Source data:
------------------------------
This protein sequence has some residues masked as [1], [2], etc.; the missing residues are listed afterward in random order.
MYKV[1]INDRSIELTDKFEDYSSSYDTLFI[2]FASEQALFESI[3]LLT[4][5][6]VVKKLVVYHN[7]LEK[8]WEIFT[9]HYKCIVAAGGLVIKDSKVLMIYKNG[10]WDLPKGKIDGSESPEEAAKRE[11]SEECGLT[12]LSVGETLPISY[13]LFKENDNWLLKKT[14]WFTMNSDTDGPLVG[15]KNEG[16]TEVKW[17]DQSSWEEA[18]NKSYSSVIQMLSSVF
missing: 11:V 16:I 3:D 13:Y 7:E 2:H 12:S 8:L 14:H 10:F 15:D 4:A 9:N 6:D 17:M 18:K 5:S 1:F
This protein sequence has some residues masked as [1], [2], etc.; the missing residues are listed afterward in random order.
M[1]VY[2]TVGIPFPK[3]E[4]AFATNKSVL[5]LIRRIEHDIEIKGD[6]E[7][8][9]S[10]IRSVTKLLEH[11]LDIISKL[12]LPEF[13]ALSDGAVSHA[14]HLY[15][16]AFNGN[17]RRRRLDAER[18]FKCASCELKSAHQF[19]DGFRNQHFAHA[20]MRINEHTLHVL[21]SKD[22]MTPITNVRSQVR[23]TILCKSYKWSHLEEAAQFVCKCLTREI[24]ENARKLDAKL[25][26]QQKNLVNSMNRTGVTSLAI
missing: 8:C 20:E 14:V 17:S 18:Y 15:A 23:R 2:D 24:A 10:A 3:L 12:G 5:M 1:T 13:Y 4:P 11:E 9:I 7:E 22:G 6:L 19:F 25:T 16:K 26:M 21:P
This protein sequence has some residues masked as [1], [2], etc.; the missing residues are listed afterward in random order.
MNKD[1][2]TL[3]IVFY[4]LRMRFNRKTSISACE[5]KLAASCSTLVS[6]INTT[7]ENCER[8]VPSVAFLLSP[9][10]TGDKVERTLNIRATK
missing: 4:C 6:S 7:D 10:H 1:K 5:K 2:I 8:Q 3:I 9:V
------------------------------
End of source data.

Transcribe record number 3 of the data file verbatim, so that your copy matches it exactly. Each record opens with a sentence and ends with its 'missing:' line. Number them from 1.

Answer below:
This protein sequence has some residues masked as [1], [2], etc.; the missing residues are listed afterward in random order.
MNKD[1][2]TL[3]IVFY[4]LRMRFNRKTSISACE[5]KLAASCSTLVS[6]INTT[7]ENCER[8]VPSVAFLLSP[9][10]TGDKVERTLNIRATK
missing: 4:C 6:S 7:D 10:H 1:K 5:K 2:I 8:Q 3:I 9:V